Since the late 19th century, Catholics have recited the Prayer to St. Michael when facing disease, disaster and despair.
It proclaims, in part: "St. Michael the Archangel, defend us in battle. ... O Prince of the heavenly hosts, by the power of God, thrust into hell Satan, and all the evil spirits, who prowl about the world seeking the ruin of souls."
Before Vatican II, this prayer was often recited after Mass, although it wasn't in the rubrics. In 1994, St. Pope John Paul II urged Catholics to embrace it – while preaching on threats to the unborn.
The faithful at St. Joseph's Parish in Libertyville, Illinois, stopped reciting the Prayer to St. Michael aloud after Masses this past summer. While debate continues about what the Archdiocese of Chicago instructed, livestreamed remarks by the associate pastor went viral during a "worship wars" surge in modern Catholicism.
"What I'm going to say, I'm going to say this with a lot of respect. Following the directive of Cardinal Cupich, we want to remind everyone that the Prayer of St. Michael is not to be said publicly following Mass," said Father Emanuel Torres-Fuentes. "As a priest, I have to obey, and I obey this at peace."
While Cardinal Blase Cupich's actions have made news, this drama opened in July with a Pope Francis apostolic letter entitled "Traditionis Custodes (Guardians of the Tradition)." It restricted use of the old Latin Mass, thus undercutting "Summorum Pontificum (Of the Supreme Pontiffs)" by the retired Pope Benedict XVI. That document said the post-Vatican II Novus Ordo was the "ordinary form" for the Mass, but the Tridentine rite was an "extraordinary form" that could be encouraged.
The Pope Francis letter appeared to give local bishops some freedom to control use of the old Latin Mass. Then the Vatican's Congregation for Divine Worship released guidelines on Dec. 18, explaining the pope's edict.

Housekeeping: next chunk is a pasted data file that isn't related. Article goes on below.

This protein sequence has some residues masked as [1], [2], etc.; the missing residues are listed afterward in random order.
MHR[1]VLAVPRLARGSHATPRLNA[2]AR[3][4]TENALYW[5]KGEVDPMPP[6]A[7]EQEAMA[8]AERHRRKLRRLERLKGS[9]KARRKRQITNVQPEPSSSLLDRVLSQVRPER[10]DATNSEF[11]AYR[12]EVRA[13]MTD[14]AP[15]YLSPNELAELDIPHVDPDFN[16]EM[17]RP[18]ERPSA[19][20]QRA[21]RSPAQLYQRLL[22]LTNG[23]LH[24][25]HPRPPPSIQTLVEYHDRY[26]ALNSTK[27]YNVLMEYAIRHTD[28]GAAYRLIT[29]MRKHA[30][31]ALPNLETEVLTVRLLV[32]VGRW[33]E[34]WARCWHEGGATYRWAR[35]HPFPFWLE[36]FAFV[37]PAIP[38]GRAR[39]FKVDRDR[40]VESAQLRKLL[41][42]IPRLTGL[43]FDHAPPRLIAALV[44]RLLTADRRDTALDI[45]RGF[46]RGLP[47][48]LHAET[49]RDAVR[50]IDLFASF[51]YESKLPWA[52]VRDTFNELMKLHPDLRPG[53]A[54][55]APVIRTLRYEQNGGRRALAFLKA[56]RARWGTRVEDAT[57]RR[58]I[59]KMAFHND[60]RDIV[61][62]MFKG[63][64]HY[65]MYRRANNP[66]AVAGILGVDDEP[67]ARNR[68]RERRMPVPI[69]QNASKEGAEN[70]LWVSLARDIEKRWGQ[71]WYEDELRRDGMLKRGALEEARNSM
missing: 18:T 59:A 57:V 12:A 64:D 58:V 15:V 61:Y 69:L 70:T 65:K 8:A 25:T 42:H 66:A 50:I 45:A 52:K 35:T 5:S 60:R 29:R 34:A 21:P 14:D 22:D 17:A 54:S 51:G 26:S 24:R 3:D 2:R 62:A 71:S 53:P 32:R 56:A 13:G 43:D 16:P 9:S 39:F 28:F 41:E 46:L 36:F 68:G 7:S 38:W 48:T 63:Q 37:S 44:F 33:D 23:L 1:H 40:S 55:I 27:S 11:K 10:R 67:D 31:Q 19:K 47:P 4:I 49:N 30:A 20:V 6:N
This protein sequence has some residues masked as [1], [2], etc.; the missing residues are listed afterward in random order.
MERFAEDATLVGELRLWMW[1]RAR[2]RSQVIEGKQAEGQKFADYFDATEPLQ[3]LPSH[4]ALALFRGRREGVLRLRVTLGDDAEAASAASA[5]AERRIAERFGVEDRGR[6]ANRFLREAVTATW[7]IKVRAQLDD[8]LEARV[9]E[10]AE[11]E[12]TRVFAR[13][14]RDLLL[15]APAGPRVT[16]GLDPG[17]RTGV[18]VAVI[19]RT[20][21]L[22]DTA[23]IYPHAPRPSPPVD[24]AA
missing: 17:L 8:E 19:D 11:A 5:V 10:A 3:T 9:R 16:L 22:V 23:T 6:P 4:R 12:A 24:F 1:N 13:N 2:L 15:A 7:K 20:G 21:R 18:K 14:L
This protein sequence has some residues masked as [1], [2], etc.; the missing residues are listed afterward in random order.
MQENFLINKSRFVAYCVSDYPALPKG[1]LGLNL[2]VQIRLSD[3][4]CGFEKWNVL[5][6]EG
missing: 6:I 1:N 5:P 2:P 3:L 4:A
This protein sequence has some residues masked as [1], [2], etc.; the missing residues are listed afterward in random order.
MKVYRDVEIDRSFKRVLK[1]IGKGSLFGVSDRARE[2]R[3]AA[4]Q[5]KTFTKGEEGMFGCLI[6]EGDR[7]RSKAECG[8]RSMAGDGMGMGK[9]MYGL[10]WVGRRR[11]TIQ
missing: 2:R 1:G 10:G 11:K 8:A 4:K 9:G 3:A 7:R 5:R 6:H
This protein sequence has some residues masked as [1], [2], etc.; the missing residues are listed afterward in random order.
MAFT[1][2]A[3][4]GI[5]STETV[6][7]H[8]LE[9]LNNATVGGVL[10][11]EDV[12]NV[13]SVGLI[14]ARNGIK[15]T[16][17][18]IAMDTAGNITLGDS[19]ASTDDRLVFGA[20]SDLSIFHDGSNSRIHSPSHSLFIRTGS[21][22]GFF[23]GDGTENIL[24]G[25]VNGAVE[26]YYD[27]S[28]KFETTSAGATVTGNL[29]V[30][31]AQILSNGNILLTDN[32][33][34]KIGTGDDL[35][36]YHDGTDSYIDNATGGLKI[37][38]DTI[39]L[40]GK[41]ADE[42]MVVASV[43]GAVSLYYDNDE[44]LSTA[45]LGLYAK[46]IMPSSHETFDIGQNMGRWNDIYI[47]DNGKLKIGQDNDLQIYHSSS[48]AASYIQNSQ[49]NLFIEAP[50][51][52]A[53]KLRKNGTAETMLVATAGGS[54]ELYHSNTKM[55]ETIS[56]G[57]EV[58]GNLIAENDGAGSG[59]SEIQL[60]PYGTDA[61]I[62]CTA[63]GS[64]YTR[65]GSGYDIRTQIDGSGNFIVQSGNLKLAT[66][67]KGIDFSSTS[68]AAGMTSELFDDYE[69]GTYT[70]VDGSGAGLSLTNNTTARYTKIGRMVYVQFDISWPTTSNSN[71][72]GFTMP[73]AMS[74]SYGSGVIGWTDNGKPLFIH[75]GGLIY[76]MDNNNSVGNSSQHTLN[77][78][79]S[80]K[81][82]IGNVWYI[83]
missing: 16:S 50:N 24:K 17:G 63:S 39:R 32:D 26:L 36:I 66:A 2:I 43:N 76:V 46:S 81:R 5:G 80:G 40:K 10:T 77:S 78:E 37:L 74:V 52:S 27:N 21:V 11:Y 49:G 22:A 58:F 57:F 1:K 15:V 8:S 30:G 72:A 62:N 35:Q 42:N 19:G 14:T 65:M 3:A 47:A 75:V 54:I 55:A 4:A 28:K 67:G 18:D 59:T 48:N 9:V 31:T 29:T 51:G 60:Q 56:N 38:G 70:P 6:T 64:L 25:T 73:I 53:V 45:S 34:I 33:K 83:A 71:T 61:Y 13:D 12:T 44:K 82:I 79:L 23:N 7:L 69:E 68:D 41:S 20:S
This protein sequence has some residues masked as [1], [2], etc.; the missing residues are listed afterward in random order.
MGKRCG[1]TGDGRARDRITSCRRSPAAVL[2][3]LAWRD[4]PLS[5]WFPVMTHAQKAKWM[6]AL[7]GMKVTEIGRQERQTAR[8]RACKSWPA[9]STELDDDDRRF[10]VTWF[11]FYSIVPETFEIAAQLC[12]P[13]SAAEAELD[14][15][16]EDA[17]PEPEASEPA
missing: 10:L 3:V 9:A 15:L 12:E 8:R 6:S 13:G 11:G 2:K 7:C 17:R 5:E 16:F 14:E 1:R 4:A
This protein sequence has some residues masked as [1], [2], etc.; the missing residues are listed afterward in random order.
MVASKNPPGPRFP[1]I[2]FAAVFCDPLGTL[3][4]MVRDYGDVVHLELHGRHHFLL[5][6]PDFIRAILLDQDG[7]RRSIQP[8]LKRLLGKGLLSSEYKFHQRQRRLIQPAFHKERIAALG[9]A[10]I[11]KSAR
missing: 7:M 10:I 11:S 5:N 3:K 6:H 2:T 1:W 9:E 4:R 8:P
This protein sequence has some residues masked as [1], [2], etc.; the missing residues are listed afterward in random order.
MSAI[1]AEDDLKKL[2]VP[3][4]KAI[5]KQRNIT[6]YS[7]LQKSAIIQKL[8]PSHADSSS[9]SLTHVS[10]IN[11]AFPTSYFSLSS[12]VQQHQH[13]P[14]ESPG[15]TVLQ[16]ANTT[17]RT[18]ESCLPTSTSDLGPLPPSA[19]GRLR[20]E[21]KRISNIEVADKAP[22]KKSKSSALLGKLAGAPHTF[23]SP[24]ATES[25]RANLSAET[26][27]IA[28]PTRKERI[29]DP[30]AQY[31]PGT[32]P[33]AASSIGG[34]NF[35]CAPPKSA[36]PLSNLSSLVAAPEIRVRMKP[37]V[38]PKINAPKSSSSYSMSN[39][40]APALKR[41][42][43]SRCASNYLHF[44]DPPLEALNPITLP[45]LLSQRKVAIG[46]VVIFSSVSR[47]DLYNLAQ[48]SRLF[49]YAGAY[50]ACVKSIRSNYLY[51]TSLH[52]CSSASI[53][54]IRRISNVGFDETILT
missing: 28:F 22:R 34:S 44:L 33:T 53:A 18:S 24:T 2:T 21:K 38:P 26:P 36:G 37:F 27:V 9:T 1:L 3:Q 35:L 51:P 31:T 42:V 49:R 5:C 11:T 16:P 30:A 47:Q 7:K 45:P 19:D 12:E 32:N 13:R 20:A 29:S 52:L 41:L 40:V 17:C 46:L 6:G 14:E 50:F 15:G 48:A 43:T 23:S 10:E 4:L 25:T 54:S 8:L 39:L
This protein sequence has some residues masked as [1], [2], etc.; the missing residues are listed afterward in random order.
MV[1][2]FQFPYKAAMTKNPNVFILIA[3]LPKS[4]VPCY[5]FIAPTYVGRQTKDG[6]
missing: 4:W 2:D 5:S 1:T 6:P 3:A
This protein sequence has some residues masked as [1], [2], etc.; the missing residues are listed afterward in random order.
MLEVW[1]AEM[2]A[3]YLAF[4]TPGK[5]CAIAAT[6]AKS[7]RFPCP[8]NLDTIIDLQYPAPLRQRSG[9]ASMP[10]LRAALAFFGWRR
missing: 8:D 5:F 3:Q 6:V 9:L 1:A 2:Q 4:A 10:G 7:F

Many bishops, for example, had granted dispensations allowing some diocesan parishes to use the Latin Mass. But Rome's new guidelines said this was not permitted – only the Vatican could grant exceptions. Also, any parish allowed to celebrate the Tridentine Mass could not list this service in printed or online Mass schedules.
On Christmas Day, Cardinal Cupich issued his own guidelines, building on the rules from Rome. For starters, any parish or group allowed to use the old Latin Mass would also be required to use the Novus Ordo once a month, as well as on Easter, Christmas and selected feast days.
Vatican News reported that Cardinal Cupich sent priests a letter stating that his goal was to help Catholics "come to a better understanding and deeper acceptance of the restored and renewed liturgy that is part of the precious heritage of the Second Vatican Council."
The cardinal's critics also posted online critiques of his decision requiring priests to secure his permission to celebrate any Mass in a traditional "ad orientem" stance, as opposed to the modern "versus populum" option in which clergy, while at the altar, face their congregations.
"Restrictions in Chicago extend not only to the old rite, but to celebrations of the Novus Ordo that too closely resemble the old rite," wrote Stephen White at The Catholic Thing.
For progressives, the key is that any use of the Latin Mass has strengthened Catholic conservatives, according to Rita Ferrone, author of "Liturgy: Sacrosanctum Concilium." This helped fuel bitter debates about the sacramental status of President Joe Biden and others who oppose church doctrines on abortion, gay marriage and related issues.
"Opening up more space for the older rites has deepened conflict in the Church and led to politicization of the Eucharist," noted Ferrone, writing for Commonweal Magazine. "Opposition to Pope Francis has also found a base in traditionalist communities. His teaching on marriage and family, his call for pastoral accompaniment, and especially his commitment to ecological responsibility and economic justice, have been virulently opposed in such circles."
In one typical Twitter exchange on these matters, Christopher Lamb of The Tablet noted: "We have a Pope from Latin America determined to implement the Second Vatican Council, in both word and spirit. This still confuses some in the Church."
Michael Brendan Dougherty of National Review responded: "Nobody is confused about what's happening. Hey, when does he implement the Council's call for maintaining Gregorian chant in the liturgy?"
Terry Mattingly is the editor of GetReligion.org and senior fellow at the Overby Center at the University of Mississippi.